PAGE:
Don’t try girl! Don’t try!
Don’t lie and don’t keep that nose up so high!
Don’t look me in my eyes.
Don’t you put on a disguise!
I’ve got all the smarts
All the wisdom in this small town,
Down question what went down,
Down stare at me with a frown!
I am a queen and you are filth!
You will bow to my every will,
And in return I’ll let you love me,
I’ll let you think that you’re the honey
In this bitter cup of tea.
But guess again as soon as start to try
As soon as you think you can find,
Someway to show me love
In a way you think is fun.
What sand really looks like—grains of sand, magnified
Photographer Gary Greenberg uses a 3D microscope to open our eyes to the microworld — a place where tiny sand grains look like colorful pieces of candy.
In Gary’s talk at TEDxMaui, he explains what we don’t see when we stick our toes in the sea:
"Each sand grain is about a tenth of a millimeter in size. When you look closer, it’s really quite amazing. You have microshells there; coral; fragments of other shells; olivine; bits of volcano; tube worms — an amazing array of incredible things exist in sand.
When we’re walking along a beach, we’re actually walking along millions of years of biological and geological history. We don’t realize it, but it’s actually a record of that entire ecology. If you look at different sands from different places — every single beach, every single place where you look at sand — they’re different.”
Photos courtesy of Gary Greenberg. See more of Gary’s photography documenting the “microworld” at his website.
Thanksgiving is one of my favorite holidays because I love cooking so much! All of the food turned out great, but this was my favorite by far. It would also be great for Christmas and the rest of the holiday season. Enjoy!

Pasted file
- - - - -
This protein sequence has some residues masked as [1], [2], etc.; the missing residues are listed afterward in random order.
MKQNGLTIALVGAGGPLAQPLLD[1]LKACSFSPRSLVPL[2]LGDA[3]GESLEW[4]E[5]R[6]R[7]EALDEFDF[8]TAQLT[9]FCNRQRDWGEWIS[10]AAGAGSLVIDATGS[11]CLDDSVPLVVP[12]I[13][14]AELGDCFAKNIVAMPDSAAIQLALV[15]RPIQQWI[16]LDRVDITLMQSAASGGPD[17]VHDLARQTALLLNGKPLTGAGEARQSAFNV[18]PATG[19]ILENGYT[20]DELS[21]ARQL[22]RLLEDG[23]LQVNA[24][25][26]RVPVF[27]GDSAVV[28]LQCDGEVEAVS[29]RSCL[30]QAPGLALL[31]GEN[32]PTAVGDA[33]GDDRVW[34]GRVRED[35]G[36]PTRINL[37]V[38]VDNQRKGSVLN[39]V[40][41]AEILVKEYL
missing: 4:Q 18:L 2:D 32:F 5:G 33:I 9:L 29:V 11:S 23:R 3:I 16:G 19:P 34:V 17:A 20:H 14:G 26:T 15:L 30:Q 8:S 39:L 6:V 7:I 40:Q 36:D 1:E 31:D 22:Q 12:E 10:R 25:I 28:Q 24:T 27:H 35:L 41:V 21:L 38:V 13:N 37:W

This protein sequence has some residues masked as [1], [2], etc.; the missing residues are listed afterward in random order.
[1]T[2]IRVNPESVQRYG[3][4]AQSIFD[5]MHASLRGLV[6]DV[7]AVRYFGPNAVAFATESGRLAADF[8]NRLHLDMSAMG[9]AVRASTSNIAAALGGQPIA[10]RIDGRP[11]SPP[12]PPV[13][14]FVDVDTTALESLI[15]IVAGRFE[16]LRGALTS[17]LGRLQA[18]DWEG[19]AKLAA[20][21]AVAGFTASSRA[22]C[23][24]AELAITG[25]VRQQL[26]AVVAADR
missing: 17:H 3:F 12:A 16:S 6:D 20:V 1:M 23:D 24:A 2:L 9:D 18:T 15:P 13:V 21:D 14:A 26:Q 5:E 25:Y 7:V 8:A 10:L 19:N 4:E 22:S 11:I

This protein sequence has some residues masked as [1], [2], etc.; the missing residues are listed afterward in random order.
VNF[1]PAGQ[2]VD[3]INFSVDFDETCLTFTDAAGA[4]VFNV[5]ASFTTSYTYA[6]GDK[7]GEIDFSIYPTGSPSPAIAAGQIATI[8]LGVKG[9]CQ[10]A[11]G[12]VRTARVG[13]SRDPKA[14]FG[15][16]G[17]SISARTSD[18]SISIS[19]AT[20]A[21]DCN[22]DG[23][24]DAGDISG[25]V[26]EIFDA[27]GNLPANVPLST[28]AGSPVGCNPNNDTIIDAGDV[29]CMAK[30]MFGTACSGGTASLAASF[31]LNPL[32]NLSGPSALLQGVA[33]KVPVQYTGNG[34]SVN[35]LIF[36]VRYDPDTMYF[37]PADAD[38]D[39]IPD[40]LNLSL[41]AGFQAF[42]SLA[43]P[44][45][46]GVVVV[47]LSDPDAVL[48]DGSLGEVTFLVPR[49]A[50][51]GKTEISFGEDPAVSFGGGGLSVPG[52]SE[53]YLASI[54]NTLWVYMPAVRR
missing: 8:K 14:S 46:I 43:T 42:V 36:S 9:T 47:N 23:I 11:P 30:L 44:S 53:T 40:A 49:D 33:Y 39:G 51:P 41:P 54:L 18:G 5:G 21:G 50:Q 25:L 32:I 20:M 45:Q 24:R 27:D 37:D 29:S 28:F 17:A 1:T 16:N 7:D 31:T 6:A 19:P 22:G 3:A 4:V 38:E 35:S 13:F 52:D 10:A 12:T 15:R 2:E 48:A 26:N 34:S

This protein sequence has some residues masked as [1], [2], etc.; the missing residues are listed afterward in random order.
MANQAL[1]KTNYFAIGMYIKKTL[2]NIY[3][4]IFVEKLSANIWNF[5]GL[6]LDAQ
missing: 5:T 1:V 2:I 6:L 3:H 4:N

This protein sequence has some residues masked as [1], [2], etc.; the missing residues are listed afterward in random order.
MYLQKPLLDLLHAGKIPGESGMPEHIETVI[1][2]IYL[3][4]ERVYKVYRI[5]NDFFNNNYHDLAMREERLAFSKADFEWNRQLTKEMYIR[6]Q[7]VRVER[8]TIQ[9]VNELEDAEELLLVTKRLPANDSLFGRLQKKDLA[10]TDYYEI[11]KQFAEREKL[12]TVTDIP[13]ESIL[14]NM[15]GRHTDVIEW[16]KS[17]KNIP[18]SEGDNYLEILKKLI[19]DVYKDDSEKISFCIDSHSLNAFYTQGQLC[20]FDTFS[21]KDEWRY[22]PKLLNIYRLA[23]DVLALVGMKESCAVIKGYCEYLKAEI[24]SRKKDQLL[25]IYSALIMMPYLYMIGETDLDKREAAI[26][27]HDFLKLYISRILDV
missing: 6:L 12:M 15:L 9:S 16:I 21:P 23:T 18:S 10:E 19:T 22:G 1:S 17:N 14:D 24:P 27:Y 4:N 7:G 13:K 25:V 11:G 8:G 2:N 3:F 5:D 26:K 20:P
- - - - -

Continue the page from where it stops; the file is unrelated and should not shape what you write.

Cornbread Dressing with Sausage and Fennel
Prep the day before: Toast a loaf of your favorite bread (I used Spelt) in the oven at 350 degrees and let sit out overnight.
Bake a package of cornbread (I like Jiffy) in a cast iron skillet and let sit overnight.
What youʼll need:
2 Italian chicken sausages (casings removed)
1 medium fennel bulb, chopped
4 celery stalks, chopped
8 scallions, white and pale green parts, thinly sliced\ 1 yellow onion, chopped
2 garlic cloves, finely chopped
2 Comice pears, peeled, chopped
1/2 cup of dry white wine (I used a Sauvignon Blanc)
2 Tbsp. chopped Italian parsley
1 Tbsp. chopped oregano
1 Tbsp. chopped fresh thyme
1 Tbsp. chopped fresh sage leaves
2 cups low sodium chicken broth
kosher salt, freshly ground pepper
3 large eggs, beaten
10 tbsp. unsalted butter
Pre-heat oven to 300 degrees.
Heat large skillet over medium-high heat and add sausage. Using a slotted spoon break apart and cook until dark brown. About 8 minutes. Transfer to a bowl.
Reduce the heat to medium, and, in the same skillet, melt 8 Tbsp. butter. Add celery, onion, fennel, scallions, and garlic and cook for about 15 minutes until vegetables are tender. Add pears and white wine, increasing heat to medium-high and cook until liquid is almost evaporated, about 5 minutes. Let cool.
In a food processor lightly pulse toasted bread until chunky bread crumbs remain.
In a large bowl combine sausage, bread, fennel mixture, parsley, thyme, sage, salt and pepper to taste, 1 cup of broth, stir to combine. (I like to use a large spoon first then get in with my hands to break up pieces and create a smoother texture).
Add cornbread and remaining 1 cup of broth, combine.
Gauge texture and add more broth as needed. Bread should be moist but not soggy. Taste to make sure your 100% happy with it.
Now add three eggs beaten and stir with spoon to combine.
Butter your baking dish and transfer half of the stuffing.
Cover with foil and bake for 30 minutes then uncover and bake for 20-3- minutes longer until crispy and golden on top.
Use remaining stuffing to stuff the cavity of your turkey and place around turkey in roasting pan.
Bake with turkey for an hour, basting occasionally with turkey drippings.
Garnish with left over fennel fronds and your favorite cranberry sauce or gravy and ENJOY!
[Image via www.myrecipes.com]